Carved in Stone

From the first moment I laid eyes on Jacob and Mary Snader’s tombstones at Pipe Creek Church of the Brethren Cemetery in Carroll County, Maryland I have been intrigued by their stoic beauty. I was filled with curiosity about the identity of the craftsman, the artist who rendered these monuments: Who was he? And how did my ancestors come to find him?

I’m familiar with New England tombstone craftsmanship: skulls, skulls with wings, skulls with wings and big noses and crowns. Entire studies have been done on gravestone craftsmen to identify them, their symbols and trademarks, their craft. My Connecticut ancestors have some very interesting tombstone art as do most of the other tombstones in their cemeteries.

While New England gravestone carvers have risen to the level of celebrity status in genealogical circles and cemetery studies, tombstone craftsmen in Maryland have remained more or less anonymous, to my great disappointment. That is, until I stumbled on Mary Ann Ashcraft’s research studies on African American gravestone carver Sebastian Hammond. And some of my questions were finally answered.

I never imagined as I stood in Pipe Creek Cemetery admiring Jacob and Mary Snader’s tombstones that they had been carved by an illiterate African American who used the proceeds from his craft to purchase not only his own freedom but also his wife and children. And he crafted these stones from start to finish by quarrying, hauling, cutting, shaping, designing and carving the local greenstone himself, chiseled so deeply that the lettering appears as fresh today as it did over a hundred and sixty years ago.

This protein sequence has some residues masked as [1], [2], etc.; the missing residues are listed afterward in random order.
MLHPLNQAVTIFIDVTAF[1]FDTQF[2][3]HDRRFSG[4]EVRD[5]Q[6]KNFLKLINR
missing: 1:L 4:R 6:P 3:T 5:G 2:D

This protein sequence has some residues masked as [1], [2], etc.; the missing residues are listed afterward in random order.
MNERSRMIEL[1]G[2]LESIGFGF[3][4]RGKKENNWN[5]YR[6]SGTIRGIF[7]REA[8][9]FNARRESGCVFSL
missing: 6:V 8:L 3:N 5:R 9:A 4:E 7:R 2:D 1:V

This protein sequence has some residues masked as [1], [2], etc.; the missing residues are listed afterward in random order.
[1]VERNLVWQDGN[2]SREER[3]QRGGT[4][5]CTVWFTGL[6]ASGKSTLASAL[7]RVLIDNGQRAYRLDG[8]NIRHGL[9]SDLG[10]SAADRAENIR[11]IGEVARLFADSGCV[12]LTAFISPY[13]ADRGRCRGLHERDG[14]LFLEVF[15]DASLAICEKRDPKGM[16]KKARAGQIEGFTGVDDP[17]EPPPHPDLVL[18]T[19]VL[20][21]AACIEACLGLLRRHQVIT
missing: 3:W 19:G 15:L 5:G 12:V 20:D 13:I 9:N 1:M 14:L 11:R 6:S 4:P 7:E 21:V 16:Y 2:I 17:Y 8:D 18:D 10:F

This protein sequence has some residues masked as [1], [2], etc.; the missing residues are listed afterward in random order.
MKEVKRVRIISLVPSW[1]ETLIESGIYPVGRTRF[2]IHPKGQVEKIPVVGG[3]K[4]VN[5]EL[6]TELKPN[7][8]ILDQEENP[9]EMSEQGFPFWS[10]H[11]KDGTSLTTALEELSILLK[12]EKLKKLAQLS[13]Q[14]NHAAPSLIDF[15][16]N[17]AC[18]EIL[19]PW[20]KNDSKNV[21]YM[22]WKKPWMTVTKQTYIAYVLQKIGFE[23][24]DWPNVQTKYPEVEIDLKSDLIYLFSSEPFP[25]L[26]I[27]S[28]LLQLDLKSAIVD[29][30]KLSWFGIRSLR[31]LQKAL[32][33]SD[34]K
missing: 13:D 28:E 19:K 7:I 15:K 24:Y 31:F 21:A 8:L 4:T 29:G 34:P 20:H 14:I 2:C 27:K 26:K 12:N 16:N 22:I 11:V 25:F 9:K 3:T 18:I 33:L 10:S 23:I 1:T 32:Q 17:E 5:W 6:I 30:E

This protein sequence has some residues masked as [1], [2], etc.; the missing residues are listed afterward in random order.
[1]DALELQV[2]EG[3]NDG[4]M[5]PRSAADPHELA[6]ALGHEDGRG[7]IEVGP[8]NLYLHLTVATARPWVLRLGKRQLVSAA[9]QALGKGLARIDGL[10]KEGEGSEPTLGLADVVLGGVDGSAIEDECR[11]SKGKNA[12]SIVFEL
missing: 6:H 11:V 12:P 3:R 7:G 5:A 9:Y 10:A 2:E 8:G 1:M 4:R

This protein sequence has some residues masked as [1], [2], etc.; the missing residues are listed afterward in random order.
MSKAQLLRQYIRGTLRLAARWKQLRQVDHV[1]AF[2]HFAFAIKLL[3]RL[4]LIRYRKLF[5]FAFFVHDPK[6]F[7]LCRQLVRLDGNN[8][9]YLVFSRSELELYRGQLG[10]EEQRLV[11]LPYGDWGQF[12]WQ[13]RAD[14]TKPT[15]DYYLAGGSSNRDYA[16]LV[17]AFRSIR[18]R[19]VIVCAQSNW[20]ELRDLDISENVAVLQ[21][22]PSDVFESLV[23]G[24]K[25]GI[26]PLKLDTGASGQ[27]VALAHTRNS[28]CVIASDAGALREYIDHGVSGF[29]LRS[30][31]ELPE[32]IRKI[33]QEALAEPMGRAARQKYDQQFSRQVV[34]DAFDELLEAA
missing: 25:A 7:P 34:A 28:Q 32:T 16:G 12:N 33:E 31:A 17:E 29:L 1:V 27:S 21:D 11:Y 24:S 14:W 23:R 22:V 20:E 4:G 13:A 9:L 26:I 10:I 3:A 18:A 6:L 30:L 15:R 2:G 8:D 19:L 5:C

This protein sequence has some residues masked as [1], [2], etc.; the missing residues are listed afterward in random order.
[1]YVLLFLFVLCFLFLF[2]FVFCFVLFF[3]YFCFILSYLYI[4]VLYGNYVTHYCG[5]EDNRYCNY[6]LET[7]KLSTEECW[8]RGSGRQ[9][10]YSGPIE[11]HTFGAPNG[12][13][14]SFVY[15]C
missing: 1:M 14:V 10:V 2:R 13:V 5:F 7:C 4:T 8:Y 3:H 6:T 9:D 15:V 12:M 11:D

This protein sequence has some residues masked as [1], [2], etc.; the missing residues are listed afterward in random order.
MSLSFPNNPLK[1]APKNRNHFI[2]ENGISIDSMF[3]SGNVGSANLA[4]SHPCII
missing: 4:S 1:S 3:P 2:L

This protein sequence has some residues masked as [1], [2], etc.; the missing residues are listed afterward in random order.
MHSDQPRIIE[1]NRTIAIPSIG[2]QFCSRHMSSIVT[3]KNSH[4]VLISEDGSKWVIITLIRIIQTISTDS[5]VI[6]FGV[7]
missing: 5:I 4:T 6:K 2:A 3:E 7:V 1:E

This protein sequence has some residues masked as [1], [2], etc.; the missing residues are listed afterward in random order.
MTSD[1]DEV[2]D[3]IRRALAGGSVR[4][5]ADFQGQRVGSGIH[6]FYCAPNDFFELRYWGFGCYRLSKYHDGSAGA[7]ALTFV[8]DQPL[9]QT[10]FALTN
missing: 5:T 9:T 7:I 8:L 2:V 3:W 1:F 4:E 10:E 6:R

Not all of my questions have been answered. I still have not discovered why Jacob and Mary Snader’s family chose Sebastian Hammond to craft their tombstones and what, if any, connection existed between them. Regardless of the answers that elude me, I feel a personal connection to Sebastian Hammond and am grateful to him and thankful for his legacy, not only for the memorials he crafted for my ancestors but also for the simple, ageless beauty of his handiwork. These stones bear witness to a remarkable man with an unforgettable story and an exceptional talent…sacred to his memory.

I’m also very grateful to Mary Ann Ashcraft for bringing Sebastian Hammond out of the shadows. Learn more about his story:

Mary Ann Ashcraft, “Carving a Path to Freedom: The Life and Work of African American Stonecarver Sebastian ‘Boss’ Hammond” in Markings XXI, 2004,pp 12-39. Available on-line at

Mary Ann Ashcraft, “Sacred to the Memory: The Sonecarving of Sebastian Hammond”, in Catoctin History, Spring 2003, pp 20-27.


About Cindy Jones Nicewarner

I’m on a personal mission to locate my kin, dead or alive—Whatever it takes, wherever it leads, I keep digging until I surface with those hidden golden genealogical gems. I get a thrill from busting through brick walls and mining mysteries. I live for this. Well that and documenting my sources, and keeping meticulous notes, and filing all of my discoveries. This is my thrilling exciting life of a professional genealogist--assembling clues in the never ending quest to discover the deeper profound meaning of our family relationships across the generations.
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